Health Care, Manufacturing, and Technology

Stryker partners with GE business

June 23, 2017
TAGS Stryker
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GE Additive 3D manufacturing technician worker
A 3D manufacturing technician works with a GE Additive machine. Courtesy GE Additive

A maker of medical devices and equipment has partnered with GE’s 3D printing business to enhance its supply chain.

Kalamazoo-based Stryker and GE Additive said last week the partnership will bring new additive — or 3D printing — machines, materials and services to Stryker’s global supply chain.

Stryker said it has previously invested in Concept Laser and Arcam 3D machines, and its relationship with additive manufacturing began in 2001.

"Working with GE Additive and leveraging their expertise is a very compelling proposition for Stryker,” said John Haller, VP of global supply, Stryker. “We believe this collaboration will accelerate our additive manufacturing journey and support our mission to make health care better."

Stryker has a history of collaboration with universities in Ireland and the U.K. to industrialize 3D printing for the health care industry and recently opened a global technology development center with an additive manufacturing hub in Ireland. The process allows Stryker to increase design complexity and manufacture previously impossible designs.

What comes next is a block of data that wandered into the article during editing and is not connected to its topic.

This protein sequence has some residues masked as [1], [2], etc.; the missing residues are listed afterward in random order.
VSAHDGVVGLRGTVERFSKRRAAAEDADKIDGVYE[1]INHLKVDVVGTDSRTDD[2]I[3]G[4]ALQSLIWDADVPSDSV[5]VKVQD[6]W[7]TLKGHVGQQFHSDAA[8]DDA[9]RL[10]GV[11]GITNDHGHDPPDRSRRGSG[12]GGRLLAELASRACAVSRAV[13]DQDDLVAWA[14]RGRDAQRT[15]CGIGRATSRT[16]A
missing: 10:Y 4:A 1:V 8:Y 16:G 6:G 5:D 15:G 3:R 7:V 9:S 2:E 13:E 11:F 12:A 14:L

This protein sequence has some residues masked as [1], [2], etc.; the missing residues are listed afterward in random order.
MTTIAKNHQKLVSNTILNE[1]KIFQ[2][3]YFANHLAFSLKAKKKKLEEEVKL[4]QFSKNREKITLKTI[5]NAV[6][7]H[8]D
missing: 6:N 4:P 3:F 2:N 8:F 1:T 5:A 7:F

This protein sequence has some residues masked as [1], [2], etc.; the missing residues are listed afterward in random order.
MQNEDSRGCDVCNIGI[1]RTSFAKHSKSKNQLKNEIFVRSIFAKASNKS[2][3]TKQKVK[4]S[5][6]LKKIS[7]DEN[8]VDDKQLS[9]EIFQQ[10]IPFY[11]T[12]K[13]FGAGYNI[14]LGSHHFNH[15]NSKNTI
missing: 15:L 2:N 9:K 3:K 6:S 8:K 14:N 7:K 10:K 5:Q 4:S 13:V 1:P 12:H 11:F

GE has invested in Concept Laser and Arcam to the tune of $1.4 billion and developed additive applications across six of its businesses. GE Additive was established in 2016 with the mission to become a leading worldwide supplier of additive technology, materials and services.

“GE and Stryker share a similar vision, and both of us understand the transformative power of additive design and manufacturing,” said Mohammad Ehtesham, VP and general manager, GE Additive. “We regard Stryker as one of the most experienced practitioners of metal additive, with a range of commercialized medical products. We will continue to innovate with new additive products, materials and technologies, which will support their growth.”

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